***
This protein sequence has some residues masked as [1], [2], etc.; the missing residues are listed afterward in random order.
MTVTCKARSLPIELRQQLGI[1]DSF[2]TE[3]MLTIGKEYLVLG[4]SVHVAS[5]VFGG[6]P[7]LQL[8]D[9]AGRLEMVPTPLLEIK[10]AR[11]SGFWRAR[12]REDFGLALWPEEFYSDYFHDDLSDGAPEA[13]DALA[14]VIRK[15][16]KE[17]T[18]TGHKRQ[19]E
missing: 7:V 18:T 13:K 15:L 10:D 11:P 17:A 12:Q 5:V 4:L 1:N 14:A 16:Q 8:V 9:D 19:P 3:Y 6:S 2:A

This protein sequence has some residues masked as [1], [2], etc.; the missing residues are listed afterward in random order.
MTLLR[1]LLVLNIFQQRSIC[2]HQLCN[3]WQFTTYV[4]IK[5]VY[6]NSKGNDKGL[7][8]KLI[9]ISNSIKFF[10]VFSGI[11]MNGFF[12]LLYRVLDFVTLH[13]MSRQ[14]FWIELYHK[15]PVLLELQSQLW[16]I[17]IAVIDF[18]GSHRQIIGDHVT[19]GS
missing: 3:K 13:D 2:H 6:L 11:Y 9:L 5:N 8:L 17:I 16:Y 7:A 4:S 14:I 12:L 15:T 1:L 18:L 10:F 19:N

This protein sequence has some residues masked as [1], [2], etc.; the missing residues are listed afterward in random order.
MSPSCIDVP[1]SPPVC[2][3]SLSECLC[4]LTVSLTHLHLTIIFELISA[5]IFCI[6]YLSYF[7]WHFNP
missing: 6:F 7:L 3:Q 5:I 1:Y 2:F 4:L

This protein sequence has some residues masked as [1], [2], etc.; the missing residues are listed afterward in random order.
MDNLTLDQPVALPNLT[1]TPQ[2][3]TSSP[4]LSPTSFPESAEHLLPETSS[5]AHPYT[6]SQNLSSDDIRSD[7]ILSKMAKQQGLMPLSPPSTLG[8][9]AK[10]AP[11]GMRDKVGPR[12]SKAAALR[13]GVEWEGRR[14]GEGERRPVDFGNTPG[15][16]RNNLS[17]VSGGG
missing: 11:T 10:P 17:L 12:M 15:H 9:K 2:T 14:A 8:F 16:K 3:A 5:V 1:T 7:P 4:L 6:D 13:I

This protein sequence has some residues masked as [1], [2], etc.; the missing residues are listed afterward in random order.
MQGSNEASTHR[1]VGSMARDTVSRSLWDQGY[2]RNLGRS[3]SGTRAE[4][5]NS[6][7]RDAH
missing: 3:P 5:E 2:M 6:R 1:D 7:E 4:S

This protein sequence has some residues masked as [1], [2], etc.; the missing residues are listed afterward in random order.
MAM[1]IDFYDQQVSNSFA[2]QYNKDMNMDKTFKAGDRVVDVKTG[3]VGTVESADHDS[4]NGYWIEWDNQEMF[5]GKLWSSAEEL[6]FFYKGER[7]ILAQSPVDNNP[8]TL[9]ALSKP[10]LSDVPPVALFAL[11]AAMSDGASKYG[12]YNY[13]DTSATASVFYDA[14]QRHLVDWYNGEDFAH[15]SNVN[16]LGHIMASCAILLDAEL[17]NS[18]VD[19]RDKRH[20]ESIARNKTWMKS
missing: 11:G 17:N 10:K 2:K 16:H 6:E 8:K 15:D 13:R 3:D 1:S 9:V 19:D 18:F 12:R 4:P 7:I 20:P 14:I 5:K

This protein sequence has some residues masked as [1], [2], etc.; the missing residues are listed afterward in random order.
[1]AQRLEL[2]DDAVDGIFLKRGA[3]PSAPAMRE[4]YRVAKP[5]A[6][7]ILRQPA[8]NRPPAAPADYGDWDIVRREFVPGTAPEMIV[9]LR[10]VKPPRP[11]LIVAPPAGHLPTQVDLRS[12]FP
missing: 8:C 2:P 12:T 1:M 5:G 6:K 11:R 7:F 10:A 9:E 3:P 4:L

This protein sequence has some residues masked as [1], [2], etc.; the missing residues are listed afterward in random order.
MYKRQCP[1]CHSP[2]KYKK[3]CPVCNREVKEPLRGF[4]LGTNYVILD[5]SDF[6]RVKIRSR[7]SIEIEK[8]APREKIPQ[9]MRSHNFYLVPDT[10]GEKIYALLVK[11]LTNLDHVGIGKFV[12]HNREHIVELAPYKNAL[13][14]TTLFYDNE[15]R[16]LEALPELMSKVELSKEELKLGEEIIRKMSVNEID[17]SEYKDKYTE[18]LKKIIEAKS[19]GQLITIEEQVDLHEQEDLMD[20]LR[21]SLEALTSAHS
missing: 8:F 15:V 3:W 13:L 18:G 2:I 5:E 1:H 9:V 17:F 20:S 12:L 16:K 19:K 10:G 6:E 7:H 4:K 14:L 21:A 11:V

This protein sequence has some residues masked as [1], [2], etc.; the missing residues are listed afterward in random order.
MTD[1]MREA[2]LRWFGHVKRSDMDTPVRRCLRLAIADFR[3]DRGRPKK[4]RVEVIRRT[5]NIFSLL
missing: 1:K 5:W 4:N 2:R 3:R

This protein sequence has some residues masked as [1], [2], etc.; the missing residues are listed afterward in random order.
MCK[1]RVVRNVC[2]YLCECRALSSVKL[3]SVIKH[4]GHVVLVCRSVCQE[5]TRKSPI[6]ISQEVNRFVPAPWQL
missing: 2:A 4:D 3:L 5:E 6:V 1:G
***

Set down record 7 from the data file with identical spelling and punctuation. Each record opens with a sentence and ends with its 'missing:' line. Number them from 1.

This protein sequence has some residues masked as [1], [2], etc.; the missing residues are listed afterward in random order.
[1]AQRLEL[2]DDAVDGIFLKRGA[3]PSAPAMRE[4]YRVAKP[5]A[6][7]ILRQPA[8]NRPPAAPADYGDWDIVRREFVPGTAPEMIV[9]LR[10]VKPPRP[11]LIVAPPAGHLPTQVDLRS[12]FP
missing: 8:C 2:P 12:T 1:M 5:G 6:K 11:R 7:F 10:A 9:E 3:P 4:L